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His political career on hold, Laraque says: 'Sure I could help' an NHL team again

Former NHL tough guy Georges Laraque attends a news conference in Montreal, Friday, October 18, 2013. With his political career on hold while he fights fraud charges, Georges Laraque is expressing a willingness to return to his previous vocation: hockey pugilist. THE CANADIAN PRESS/Graham Hughes

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Former NHL tough guy Georges Laraque attends a news conference in Montreal, Friday, October 18, 2013. With his political career on hold while he fights fraud charges, Georges Laraque is expressing a willingness to return to his previous vocation: hockey pugilist. THE CANADIAN PRESS/Graham Hughes

MONTREAL - With his political career on hold while he fights fraud charges, Georges Laraque is expressing a willingness to return to his previous vocation: hockey pugilist.

The ex-NHL enforcer says he's just the guy to add some muscle to the Montreal Canadiens bench.

Laraque, who turns 37 next month, says he's perfectly healthy and can fill the gap left by the injured George Parros and Brandon Prust, although his NHL stint saw him sidelined by injuries several times.

"Sure I could help them," Laraque said Wednesday at a news conference announcing his replacement as the Green party candidate in a Montreal-area federal byelection.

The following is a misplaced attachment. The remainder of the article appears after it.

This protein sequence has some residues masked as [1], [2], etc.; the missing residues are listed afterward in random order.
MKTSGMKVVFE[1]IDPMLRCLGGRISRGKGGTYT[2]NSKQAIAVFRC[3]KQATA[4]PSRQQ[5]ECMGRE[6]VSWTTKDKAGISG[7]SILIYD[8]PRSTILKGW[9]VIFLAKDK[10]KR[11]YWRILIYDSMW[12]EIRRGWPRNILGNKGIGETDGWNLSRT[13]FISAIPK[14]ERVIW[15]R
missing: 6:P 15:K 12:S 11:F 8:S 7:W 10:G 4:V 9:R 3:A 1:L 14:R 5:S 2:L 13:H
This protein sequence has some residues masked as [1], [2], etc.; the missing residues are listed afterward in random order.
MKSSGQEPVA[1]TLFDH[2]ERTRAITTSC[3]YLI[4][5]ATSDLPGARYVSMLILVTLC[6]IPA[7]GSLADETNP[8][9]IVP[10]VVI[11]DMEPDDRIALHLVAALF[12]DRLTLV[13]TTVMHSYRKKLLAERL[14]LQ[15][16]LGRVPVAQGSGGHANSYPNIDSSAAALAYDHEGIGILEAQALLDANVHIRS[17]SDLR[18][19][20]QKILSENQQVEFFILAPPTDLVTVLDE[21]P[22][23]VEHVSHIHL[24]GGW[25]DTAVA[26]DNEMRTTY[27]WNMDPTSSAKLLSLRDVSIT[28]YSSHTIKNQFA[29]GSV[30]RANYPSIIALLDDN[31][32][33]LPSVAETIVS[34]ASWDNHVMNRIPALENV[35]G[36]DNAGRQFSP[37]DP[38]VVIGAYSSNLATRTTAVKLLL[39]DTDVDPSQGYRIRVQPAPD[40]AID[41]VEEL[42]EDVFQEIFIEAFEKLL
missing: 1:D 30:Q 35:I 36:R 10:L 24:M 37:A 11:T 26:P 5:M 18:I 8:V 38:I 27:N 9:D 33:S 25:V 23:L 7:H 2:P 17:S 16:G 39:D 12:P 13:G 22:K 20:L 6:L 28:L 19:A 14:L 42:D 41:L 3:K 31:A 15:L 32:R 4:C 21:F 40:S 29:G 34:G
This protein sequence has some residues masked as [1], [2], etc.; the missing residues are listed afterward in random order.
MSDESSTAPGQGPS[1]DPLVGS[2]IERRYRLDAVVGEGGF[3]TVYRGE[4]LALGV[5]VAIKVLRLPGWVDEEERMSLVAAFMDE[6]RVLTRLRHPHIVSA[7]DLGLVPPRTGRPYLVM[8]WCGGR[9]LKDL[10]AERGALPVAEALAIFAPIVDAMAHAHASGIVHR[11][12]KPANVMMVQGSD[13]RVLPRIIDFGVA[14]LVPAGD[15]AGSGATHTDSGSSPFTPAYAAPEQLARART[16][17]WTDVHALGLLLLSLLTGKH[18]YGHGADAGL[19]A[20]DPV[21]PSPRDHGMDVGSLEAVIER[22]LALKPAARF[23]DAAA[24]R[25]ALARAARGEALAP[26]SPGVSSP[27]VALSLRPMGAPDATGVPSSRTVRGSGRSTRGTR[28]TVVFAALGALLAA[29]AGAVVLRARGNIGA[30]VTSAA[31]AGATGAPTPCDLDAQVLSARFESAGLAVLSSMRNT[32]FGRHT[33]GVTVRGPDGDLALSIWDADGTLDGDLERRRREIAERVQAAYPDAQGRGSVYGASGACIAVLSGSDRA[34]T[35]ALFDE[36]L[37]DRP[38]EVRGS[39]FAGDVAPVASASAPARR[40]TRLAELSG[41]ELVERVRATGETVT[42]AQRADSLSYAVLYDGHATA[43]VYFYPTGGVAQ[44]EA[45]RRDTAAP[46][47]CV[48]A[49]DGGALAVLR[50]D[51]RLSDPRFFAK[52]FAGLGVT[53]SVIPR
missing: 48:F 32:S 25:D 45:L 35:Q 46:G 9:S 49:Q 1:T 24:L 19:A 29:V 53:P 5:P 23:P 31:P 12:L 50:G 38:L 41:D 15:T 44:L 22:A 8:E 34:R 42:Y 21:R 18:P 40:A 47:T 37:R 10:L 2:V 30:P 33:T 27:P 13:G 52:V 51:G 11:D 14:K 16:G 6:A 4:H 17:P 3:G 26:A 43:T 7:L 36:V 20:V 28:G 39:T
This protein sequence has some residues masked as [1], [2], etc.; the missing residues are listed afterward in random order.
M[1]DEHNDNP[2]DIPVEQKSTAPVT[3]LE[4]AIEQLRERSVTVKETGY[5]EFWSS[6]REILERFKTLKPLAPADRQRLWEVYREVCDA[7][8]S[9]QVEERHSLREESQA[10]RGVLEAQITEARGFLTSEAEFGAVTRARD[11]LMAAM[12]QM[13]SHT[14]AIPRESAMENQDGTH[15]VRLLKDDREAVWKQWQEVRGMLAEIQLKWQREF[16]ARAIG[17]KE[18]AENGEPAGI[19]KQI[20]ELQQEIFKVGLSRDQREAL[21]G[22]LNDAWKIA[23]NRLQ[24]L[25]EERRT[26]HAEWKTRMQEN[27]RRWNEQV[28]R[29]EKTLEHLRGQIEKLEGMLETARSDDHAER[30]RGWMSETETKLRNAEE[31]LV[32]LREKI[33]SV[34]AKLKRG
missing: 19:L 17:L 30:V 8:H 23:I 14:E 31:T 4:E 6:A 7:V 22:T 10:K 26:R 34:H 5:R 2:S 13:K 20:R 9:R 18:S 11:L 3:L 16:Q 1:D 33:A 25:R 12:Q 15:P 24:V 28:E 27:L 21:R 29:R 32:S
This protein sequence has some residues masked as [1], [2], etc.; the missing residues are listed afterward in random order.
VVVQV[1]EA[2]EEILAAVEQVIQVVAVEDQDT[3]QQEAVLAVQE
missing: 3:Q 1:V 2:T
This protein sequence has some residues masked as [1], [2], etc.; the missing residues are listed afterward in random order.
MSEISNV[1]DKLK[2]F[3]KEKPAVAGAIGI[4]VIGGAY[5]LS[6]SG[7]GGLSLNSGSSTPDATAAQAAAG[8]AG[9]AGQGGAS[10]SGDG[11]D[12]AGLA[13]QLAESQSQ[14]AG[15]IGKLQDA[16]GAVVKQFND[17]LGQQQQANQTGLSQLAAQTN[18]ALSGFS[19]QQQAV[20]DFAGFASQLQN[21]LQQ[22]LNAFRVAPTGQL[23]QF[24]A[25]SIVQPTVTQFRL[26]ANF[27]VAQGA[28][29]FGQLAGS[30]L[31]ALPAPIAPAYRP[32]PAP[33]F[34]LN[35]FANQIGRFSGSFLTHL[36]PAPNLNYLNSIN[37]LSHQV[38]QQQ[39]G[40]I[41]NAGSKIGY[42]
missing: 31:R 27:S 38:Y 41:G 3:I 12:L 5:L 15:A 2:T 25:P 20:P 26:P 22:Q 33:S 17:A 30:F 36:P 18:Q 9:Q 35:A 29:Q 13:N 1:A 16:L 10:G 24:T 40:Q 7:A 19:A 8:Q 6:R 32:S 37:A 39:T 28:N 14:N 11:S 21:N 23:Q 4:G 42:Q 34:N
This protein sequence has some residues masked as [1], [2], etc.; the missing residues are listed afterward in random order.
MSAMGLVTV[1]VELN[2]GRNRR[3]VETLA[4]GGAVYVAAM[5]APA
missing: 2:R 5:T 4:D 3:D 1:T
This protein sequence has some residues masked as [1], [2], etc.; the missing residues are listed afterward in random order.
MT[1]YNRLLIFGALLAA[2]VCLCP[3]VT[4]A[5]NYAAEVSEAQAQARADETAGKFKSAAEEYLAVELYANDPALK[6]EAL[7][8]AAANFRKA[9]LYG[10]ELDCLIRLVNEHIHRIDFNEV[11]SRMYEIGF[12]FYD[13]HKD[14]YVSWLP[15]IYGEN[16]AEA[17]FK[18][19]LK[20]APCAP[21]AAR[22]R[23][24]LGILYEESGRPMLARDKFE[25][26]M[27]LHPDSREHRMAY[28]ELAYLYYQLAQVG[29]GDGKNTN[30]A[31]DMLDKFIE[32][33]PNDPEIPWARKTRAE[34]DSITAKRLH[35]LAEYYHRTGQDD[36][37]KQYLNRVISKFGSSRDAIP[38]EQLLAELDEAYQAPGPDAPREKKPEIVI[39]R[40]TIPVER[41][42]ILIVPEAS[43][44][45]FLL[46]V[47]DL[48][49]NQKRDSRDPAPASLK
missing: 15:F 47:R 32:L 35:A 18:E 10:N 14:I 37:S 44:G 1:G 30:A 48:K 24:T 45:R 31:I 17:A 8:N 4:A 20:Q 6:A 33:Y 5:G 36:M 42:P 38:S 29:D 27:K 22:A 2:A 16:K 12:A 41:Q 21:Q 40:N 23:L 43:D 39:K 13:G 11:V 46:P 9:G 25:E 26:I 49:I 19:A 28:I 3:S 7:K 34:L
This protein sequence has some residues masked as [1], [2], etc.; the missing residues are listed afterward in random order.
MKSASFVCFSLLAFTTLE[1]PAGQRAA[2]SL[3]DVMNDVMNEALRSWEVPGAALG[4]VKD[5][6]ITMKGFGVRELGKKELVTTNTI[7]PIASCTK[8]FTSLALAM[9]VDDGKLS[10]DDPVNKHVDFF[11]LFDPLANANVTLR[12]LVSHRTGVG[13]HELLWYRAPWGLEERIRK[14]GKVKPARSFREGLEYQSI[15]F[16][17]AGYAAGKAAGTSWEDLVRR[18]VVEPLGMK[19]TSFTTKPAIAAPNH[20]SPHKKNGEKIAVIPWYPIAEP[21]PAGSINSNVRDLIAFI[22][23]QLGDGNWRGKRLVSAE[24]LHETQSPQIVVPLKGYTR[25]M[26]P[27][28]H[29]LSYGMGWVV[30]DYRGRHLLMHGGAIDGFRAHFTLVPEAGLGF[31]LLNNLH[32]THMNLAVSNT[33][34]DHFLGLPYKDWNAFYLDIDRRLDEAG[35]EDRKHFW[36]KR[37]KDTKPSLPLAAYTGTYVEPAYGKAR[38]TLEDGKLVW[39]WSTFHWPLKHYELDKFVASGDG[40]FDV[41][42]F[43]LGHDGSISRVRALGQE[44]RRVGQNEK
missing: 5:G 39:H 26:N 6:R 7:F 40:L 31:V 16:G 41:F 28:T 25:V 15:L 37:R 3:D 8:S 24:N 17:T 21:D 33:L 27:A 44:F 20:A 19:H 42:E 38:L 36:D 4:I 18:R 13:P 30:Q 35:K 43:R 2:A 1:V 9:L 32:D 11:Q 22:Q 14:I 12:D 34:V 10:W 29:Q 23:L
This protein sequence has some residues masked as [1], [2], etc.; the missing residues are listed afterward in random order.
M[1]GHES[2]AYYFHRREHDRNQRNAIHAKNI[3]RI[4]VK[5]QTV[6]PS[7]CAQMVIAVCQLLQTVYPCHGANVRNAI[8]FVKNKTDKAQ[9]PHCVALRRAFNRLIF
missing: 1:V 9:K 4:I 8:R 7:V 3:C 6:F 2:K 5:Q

"The work I did for 13 years, I know how to do it. I'm big, I'm in shape—but forget it, " he said with a laugh.

Laraque said he couldn't play in home games in Montreal because there would be too many distractions, with his detractors being up in arms.

The Montreal native and animal-rights activist retired from the National Hockey League in 2010. He played for four teams in his 13 seasons—the Edmonton Oilers, Phoenix Coyotes, Pittsburgh Penguins and Montreal Canadiens, gaining a reputation for his dukes-up approach.

Laraque, who has been deputy leader of the Greens under Elizabeth May, said he would be a good fit for Habs coach Michel Therrien.

"I played for him in Pittsburgh, he's really good and I had a great relationship with him."

Although Laraque treated suggestions of a return to hockey lightly, there was some obvious appeal in the idea for him.

"Of course," he replied when asked if he'd like to play again. "Who could refuse?"

Laraque has vowed to fight the fraud charges against him, which he ascribes to a dispute with his former business partner in a synthetic-ice company.

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